Alexander May had created a way to save the world. Unfortunately, the rest of the world found out about it.
Dr. Alexander May, Ph.Ds in Particle Physics and Temporal Mechanics, retired Owner and CEO of TimeTeck, one of the largest and most profitable technology companies in the world, had watched that world continue its downward spiral toward an ethical and moral vacuum for most of his life. Wars, rumors of wars, earthquakes, plagues, and runaway environmental pollution was bringing life on Earth to a slow and agonizing end.
May knew he could fix it all. He could make the Earth life-sustaining again, bring peace to all nations, tribes, and clans. What was required was totally reorganizing the time-line and completely rewriting history.
All of the so-called climate change advocates were a bunch of hypocrites. They wanted to restore a sustainable planetary biosphere, but they didn’t want to make the sacrifices necessary. The world wanted to keep the Internet, their iPhones, their cat videos, and the rest of that crap.
You can’t have it both ways.
May crouched in his bunker buried on the grounds of his former company (one of the perks of being the retired owner is that he could still use the facilities), making the final adjustments to the circuits just below the control panel. The Reorganizer had an independent power source, so it didn’t matter that the National Guard had cut the electrical lines to TimeTeck’s main campus in Menlo Park. However, it was only a matter of time until they broke through the five feet of concrete that separated them from him.
“Just a few more seconds.” May muttered to himself while working. When anyone mentioned this habit, he said it helped him think.
“There. Got it.” He closed the access panel, inserted the screws and tightened them.
“I wouldn’t have to go through all this if Mia hadn’t gotten scared and shot her big mouth off.”
Mia Petrov was his senior technical assistant for this covert little project. May needed about a dozen or so experts to help him design and build the components for the Reorganizer, but he only gave each one of them a part of the plans in the hopes none of them would figure out what he was building and why.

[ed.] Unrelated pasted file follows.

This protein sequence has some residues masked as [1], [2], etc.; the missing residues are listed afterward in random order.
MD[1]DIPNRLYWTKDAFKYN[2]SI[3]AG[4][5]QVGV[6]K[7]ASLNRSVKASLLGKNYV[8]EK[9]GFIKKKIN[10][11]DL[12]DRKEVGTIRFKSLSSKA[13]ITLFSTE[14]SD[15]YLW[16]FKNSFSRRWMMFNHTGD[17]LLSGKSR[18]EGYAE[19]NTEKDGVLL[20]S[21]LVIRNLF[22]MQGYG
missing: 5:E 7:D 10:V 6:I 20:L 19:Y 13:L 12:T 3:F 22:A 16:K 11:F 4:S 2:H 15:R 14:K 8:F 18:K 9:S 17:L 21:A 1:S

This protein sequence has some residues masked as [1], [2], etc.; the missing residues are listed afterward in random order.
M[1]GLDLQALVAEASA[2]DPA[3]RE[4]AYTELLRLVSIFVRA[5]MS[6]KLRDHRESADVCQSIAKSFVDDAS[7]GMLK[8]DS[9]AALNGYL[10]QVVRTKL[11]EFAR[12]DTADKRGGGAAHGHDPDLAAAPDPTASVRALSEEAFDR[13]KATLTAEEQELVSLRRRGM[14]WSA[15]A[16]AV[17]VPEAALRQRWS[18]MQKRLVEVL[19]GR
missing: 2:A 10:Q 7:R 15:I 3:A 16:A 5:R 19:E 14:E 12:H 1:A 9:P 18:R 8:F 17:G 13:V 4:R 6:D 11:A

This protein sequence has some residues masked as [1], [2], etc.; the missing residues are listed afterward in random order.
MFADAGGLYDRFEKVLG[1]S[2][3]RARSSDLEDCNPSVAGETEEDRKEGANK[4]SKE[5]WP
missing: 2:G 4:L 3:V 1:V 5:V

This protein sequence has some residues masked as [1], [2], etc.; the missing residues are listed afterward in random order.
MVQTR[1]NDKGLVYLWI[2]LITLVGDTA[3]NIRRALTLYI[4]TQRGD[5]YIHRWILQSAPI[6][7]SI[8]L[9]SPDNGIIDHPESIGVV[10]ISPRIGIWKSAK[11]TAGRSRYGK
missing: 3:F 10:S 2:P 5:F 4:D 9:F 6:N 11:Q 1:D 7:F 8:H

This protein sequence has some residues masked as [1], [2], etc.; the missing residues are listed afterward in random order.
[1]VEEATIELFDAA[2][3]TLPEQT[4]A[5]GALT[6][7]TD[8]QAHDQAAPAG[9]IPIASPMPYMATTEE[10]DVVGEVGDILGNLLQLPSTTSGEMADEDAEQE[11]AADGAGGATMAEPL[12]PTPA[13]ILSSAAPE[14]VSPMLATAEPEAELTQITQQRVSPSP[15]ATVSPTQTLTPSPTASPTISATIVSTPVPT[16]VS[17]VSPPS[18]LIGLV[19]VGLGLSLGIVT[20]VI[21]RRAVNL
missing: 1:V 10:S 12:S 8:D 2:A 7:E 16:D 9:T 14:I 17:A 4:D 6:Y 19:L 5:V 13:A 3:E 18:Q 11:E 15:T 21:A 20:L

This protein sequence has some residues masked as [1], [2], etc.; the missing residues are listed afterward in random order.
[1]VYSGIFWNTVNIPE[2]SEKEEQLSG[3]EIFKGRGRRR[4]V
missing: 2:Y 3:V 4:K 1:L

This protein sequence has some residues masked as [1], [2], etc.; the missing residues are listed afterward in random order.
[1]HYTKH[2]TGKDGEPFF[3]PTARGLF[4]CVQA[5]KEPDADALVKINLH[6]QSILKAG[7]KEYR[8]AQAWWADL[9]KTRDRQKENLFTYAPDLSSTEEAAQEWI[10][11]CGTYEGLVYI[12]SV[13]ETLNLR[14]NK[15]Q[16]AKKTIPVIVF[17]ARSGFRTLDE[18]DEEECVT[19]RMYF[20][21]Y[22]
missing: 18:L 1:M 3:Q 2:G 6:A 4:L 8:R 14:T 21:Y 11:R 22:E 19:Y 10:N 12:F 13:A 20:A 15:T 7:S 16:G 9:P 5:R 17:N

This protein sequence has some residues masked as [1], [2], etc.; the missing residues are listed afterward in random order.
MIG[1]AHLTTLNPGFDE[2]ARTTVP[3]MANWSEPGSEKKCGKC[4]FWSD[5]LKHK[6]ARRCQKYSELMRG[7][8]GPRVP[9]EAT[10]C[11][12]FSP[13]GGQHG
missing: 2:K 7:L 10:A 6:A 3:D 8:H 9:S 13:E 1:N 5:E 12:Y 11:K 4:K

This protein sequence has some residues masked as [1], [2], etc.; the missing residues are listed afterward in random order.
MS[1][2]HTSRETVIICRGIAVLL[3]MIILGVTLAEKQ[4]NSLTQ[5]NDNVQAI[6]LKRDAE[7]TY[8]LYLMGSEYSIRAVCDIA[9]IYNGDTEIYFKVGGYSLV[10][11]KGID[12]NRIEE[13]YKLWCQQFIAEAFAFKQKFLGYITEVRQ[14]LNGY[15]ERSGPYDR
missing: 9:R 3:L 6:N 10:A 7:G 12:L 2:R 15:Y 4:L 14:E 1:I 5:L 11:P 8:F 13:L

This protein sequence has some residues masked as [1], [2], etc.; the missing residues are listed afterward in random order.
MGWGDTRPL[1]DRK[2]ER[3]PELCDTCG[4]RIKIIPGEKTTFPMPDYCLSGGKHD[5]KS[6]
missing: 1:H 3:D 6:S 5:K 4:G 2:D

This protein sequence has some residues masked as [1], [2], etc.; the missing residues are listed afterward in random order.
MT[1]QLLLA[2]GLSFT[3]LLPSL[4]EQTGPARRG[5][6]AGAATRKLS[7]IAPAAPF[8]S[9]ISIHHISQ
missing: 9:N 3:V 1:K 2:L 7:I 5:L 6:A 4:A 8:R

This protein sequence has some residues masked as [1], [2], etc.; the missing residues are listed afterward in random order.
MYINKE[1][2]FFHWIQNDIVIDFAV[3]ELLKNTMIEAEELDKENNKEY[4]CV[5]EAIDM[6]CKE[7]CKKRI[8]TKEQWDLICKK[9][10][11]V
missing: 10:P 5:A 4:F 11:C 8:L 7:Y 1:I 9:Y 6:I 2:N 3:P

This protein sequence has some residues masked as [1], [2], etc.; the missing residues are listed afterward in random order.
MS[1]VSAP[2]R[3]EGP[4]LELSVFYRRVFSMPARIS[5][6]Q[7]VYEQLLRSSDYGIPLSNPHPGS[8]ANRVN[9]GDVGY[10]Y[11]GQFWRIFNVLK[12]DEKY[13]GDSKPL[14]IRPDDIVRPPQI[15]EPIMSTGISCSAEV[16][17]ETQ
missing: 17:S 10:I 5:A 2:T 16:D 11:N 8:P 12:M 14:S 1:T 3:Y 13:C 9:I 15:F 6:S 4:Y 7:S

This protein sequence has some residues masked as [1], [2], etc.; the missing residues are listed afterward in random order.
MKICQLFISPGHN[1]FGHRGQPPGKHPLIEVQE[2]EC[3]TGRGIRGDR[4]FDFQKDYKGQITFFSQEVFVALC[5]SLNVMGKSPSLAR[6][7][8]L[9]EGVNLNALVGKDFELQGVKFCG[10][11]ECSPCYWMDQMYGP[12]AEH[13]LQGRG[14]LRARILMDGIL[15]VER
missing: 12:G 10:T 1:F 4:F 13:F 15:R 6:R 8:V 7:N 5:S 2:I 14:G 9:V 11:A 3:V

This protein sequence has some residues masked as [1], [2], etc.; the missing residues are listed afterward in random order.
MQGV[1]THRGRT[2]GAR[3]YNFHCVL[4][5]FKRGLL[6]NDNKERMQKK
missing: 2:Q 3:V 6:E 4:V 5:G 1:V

Petrov just smart enough though, and alerted the authorities. Fortunately, May was paranoid enough to have his lab built in a bunker. He had called it a “secure facility for the testing of confidential prototypes,” which wasn’t exactly inaccurate, but he wasn’t protecting corporate secrets, just the end of the world as everyone knew it.
If the Reorganizer worked as May planned, then humanity, the entire planet, hundreds of years of history, would be changed in such a profound way, that all of the problems associated with modern life in the 21st century would simply cease to exist. Petrov must have gotten a look at the complete program for the unit and realized the extent of what May planned.
In the argument they had between them before she stormed out of his office two days ago, she accused him of trying to send the world back to the days of horse-drawn buggies, the days where women were the property of men, where African-Americans were slaves, immigrants were all enemies, and anyone who was LGBTQ had to closet their identity for fear of persecution.
She told the world he was a monster and they believed her.
May could hear explosives going off outside, but he and his equipment were well insulated.
“Just a matter of time.” He was still muttering as he sat down at the controls. “Only a few seconds left. I wonder if I’ll remember what I did?”
He threw the switch. “This should happen very quickly.” The room shimmered around him and then went black.
Alexander May sat in his rocking chair on the front porch of his country home. His wife Sarah had died some years back, but his three sons, their wives, and their children lived on the grounds and continued to tend the orchards he originally planted fifty years ago.